A Method for Anticipation of Undesirable Interactions in Software for a Digital Society informed by a Thematic Analysis of Discovery Practice

Rigotti, Kevin David orcid iconORCID: 0000-0003-2779-0375 (2023) A Method for Anticipation of Undesirable Interactions in Software for a Digital Society informed by a Thematic Analysis of Discovery Practice. Doctoral thesis, University of Central Lancashire.

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Digital ID: http://doi.org/10.17030/uclan.thesis.00047844


This research explores current user experience design practice in the IT sector through empirical studies with practitioners. The focus is how interactions that are undesirable are identified, because they are contrary to the interests of the users. The practice area of interest is the discovery stage when designers are working to understand the user’s aims and identifying opportunities to achieve the desired outcomes.

Two research questions are explored: what methods are used in current software design practice to identify undesirable interactions during discovery activities, and how can designers be helped to structure their work in a way that assists them in identifying undesirable interactions.

Three empirical studies were conducted with user experience practitioners. The first used Ketso workshops to gather data on discovery goals, practices, and challenges. These informed the second study, which used interviews to gather data on attitudes and practices. Reflexive thematic analysis was used to analyse findings. Using findings from the first two studies and lessons from the existing literature, I developed a new method of anticipating undesirable interactions by identifying ethical properties that the design should preserve and considering how they might be lost. This Jeopardy Analysis method was evaluated in the third study through remote workshops with user experience design practitioners who were asked to apply it to an unfamiliar scenario and provide feedback on its use.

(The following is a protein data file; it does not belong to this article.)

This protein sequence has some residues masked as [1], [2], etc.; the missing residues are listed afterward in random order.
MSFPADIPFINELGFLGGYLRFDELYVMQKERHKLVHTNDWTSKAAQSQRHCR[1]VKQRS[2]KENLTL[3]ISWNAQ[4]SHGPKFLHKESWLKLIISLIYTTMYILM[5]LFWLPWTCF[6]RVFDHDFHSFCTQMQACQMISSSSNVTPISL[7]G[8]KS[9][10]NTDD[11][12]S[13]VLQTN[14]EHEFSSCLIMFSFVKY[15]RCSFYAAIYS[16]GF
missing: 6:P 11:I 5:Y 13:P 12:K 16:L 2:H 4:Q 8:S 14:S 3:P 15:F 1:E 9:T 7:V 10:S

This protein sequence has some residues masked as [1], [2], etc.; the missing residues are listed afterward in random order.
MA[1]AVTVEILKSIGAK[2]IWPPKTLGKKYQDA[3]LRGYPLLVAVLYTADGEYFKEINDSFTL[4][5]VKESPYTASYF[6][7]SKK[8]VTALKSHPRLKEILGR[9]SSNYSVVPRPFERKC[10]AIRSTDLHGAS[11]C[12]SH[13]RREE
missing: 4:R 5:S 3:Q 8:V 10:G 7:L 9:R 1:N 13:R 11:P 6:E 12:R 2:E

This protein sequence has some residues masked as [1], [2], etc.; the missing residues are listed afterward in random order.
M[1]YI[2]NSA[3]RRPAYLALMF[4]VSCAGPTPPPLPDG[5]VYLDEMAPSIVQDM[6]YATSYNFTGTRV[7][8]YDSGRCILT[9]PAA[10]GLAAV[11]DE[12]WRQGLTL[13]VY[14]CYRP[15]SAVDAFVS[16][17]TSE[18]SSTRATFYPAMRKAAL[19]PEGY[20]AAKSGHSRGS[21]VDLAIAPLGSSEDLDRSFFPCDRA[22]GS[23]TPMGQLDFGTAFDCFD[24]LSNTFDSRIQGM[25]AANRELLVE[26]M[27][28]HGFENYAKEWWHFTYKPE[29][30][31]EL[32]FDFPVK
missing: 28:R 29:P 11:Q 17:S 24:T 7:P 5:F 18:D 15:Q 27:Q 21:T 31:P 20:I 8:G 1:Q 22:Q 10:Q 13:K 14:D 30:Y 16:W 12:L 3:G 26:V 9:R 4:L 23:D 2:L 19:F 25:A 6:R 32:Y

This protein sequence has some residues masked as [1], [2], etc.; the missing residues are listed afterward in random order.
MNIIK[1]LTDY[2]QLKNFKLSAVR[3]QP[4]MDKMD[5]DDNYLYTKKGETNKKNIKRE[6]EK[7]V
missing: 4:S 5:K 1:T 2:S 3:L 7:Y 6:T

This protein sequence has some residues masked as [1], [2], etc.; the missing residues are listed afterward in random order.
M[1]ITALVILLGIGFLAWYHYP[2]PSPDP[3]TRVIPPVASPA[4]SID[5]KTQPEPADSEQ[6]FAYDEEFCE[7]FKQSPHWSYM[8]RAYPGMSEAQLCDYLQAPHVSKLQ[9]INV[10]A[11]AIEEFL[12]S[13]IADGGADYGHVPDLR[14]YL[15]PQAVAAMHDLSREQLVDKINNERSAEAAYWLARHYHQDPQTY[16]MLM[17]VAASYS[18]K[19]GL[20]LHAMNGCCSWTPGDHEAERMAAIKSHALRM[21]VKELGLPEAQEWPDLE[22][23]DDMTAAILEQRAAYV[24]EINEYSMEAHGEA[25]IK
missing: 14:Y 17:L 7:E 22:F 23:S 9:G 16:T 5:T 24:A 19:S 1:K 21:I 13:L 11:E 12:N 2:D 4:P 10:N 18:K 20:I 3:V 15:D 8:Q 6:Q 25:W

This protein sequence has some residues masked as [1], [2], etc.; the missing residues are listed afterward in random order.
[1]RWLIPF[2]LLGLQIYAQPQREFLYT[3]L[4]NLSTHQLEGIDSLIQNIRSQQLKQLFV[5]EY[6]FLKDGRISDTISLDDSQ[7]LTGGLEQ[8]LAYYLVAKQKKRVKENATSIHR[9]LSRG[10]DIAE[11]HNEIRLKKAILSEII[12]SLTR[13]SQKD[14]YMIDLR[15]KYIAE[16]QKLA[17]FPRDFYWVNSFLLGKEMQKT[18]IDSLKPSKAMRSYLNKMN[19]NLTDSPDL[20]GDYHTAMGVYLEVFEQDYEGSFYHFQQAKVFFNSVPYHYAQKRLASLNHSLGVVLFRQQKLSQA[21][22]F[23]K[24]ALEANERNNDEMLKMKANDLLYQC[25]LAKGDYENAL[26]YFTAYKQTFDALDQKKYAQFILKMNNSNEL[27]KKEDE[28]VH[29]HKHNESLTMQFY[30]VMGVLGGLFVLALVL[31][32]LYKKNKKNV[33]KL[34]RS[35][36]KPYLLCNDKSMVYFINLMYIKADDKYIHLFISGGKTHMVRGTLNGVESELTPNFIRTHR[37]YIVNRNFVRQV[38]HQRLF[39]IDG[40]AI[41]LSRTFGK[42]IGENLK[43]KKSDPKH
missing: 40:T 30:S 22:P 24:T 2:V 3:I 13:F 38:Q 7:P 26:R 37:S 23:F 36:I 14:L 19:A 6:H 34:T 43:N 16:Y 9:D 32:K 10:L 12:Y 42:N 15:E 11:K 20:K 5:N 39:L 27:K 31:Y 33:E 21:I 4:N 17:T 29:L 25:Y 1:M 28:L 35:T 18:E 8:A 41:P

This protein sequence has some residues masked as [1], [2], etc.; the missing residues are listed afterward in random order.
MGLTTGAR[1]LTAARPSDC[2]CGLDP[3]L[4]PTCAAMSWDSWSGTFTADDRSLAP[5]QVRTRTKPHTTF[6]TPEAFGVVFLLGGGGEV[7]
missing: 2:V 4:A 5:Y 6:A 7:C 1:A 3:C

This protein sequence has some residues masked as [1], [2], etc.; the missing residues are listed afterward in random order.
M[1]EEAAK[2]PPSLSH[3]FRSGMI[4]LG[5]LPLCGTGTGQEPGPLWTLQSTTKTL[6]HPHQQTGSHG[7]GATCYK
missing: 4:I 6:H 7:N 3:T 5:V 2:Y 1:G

Findings about current practice from the first two studies indicate that user experience practitioners favour methods that build a shared understanding, but select them to suit the context. They tailor their approach, and actively explore and experiment with new methods. There was some recognition of the need to anticipate problems, but no methods were applied at the discovery stage, instead relying on usability testing.

The evaluation of the Jeopardy Analysis method found that it helped to challenge assumptions. Practitioners found framing the problem in ethical terms unfamiliar and difficult, but felt they could use it by themselves with more practice. The generic properties used for the evaluation were found to be too abstract, so the method step tailoring them for the domain would be an important part of its application.

The research contributes insights into the goals practitioners have for their discovery activities, and their current approaches to identifying undesirable interactions. It identifies practitioner interest in recent ‘consequence scanning’ approaches to anticipating problems that differ from current practice, and are associated with a more risk averse mindset. It contributes a novel Jeopardy Analysis method, and reports encouraging results from its initial evaluation.

Further work is needed to refine Jeopardy Analysis for use in industry, and to evaluate practitioner selection of ethical properties tailored to their domain and product. Its natural domain of use is seen as software applications supporting life in our increasingly digital society, where the general public are co-opted into our designs, and the ethical case for intervention is most compelling. Extension of Jeopardy Analysis to involve prospective users in co-analysis and design would further address the potential imbalances of power in current practices. It is suggested that teaching Jeopardy Analysis in higher education settings would contribute to learning outcomes in inclusive design, societal impact, the making of ethical choices, risk management, and the recognition of responsibilities.

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